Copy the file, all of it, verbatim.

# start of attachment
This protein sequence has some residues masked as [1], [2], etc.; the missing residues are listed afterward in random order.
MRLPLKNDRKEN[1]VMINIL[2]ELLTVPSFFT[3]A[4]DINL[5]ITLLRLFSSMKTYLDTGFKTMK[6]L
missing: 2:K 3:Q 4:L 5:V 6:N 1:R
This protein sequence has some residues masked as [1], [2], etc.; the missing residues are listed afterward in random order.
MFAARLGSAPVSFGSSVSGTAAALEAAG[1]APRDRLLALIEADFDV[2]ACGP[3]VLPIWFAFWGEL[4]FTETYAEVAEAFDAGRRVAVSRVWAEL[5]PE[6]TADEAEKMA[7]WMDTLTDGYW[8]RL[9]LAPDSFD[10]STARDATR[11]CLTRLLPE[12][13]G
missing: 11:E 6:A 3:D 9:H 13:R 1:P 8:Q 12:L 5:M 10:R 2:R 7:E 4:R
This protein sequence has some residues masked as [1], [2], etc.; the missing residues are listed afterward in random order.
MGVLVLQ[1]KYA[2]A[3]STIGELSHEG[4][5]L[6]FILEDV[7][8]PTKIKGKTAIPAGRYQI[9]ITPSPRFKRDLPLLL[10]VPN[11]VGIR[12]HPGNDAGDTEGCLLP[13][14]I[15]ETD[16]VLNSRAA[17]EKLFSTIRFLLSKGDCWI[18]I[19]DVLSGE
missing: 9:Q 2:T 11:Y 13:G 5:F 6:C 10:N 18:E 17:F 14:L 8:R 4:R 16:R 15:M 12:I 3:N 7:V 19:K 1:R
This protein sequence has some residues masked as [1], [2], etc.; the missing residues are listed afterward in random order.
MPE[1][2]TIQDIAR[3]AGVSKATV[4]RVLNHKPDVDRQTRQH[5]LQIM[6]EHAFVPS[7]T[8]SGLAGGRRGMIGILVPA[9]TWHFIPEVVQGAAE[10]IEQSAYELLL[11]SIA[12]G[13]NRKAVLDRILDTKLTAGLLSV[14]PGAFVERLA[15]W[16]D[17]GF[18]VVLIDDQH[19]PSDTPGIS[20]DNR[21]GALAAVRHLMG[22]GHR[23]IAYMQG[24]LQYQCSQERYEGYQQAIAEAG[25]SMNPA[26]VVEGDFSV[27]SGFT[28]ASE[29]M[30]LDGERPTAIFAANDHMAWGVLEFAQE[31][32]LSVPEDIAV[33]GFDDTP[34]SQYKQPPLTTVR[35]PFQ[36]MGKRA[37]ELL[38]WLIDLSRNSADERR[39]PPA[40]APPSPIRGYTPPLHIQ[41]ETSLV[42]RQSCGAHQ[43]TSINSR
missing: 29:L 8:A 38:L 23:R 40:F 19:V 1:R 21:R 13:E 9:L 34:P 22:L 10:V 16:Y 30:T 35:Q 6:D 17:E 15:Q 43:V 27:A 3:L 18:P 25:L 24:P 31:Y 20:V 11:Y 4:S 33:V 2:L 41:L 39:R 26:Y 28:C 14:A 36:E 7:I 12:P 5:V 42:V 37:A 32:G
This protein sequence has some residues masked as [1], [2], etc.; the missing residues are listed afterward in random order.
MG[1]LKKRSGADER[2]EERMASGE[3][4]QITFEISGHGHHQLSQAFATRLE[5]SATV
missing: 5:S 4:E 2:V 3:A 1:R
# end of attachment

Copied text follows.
This protein sequence has some residues masked as [1], [2], etc.; the missing residues are listed afterward in random order.
MRLPLKNDRKEN[1]VMINIL[2]ELLTVPSFFT[3]A[4]DINL[5]ITLLRLFSSMKTYLDTGFKTMK[6]L
missing: 2:K 3:Q 4:L 5:V 6:N 1:R
This protein sequence has some residues masked as [1], [2], etc.; the missing residues are listed afterward in random order.
MFAARLGSAPVSFGSSVSGTAAALEAAG[1]APRDRLLALIEADFDV[2]ACGP[3]VLPIWFAFWGEL[4]FTETYAEVAEAFDAGRRVAVSRVWAEL[5]PE[6]TADEAEKMA[7]WMDTLTDGYW[8]RL[9]LAPDSFD[10]STARDATR[11]CLTRLLPE[12][13]G
missing: 11:E 6:A 3:D 9:H 13:R 1:P 8:Q 12:L 5:M 10:R 2:R 7:E 4:R
This protein sequence has some residues masked as [1], [2], etc.; the missing residues are listed afterward in random order.
MGVLVLQ[1]KYA[2]A[3]STIGELSHEG[4][5]L[6]FILEDV[7][8]PTKIKGKTAIPAGRYQI[9]ITPSPRFKRDLPLLL[10]VPN[11]VGIR[12]HPGNDAGDTEGCLLP[13][14]I[15]ETD[16]VLNSRAA[17]EKLFSTIRFLLSKGDCWI[18]I[19]DVLSGE
missing: 9:Q 2:T 11:Y 13:G 5:F 6:C 10:N 18:E 17:F 14:L 8:R 4:R 16:R 15:M 12:I 3:N 7:V 19:K 1:R
This protein sequence has some residues masked as [1], [2], etc.; the missing residues are listed afterward in random order.
MPE[1][2]TIQDIAR[3]AGVSKATV[4]RVLNHKPDVDRQTRQH[5]LQIM[6]EHAFVPS[7]T[8]SGLAGGRRGMIGILVPA[9]TWHFIPEVVQGAAE[10]IEQSAYELLL[11]SIA[12]G[13]NRKAVLDRILDTKLTAGLLSV[14]PGAFVERLA[15]W[16]D[17]GF[18]VVLIDDQH[19]PSDTPGIS[20]DNR[21]GALAAVRHLMG[22]GHR[23]IAYMQG[24]LQYQCSQERYEGYQQAIAEAG[25]SMNPA[26]VVEGDFSV[27]SGFT[28]ASE[29]M[30]LDGERPTAIFAANDHMAWGVLEFAQE[31][32]LSVPEDIAV[33]GFDDTP[34]SQYKQPPLTTVR[35]PFQ[36]MGKRA[37]ELL[38]WLIDLSRNSADERR[39]PPA[40]APPSPIRGYTPPLHIQ[41]ETSLV[42]RQSCGAHQ[43]TSINSR
missing: 29:L 8:A 38:L 23:R 40:F 19:V 1:R 21:R 13:E 9:L 34:P 22:L 10:V 16:Y 30:T 35:Q 6:D 17:E 15:Q 43:V 27:A 3:L 18:P 25:L 24:P 31:Y 20:V 11:Y 4:S 33:V 2:L 41:L 39:R 26:Y 28:C 14:A 36:E 7:I 12:P 5:V 42:V 37:A 32:G
This protein sequence has some residues masked as [1], [2], etc.; the missing residues are listed afterward in random order.
MG[1]LKKRSGADER[2]EERMASGE[3][4]QITFEISGHGHHQLSQAFATRLE[5]SATV
missing: 5:S 4:E 2:V 3:A 1:R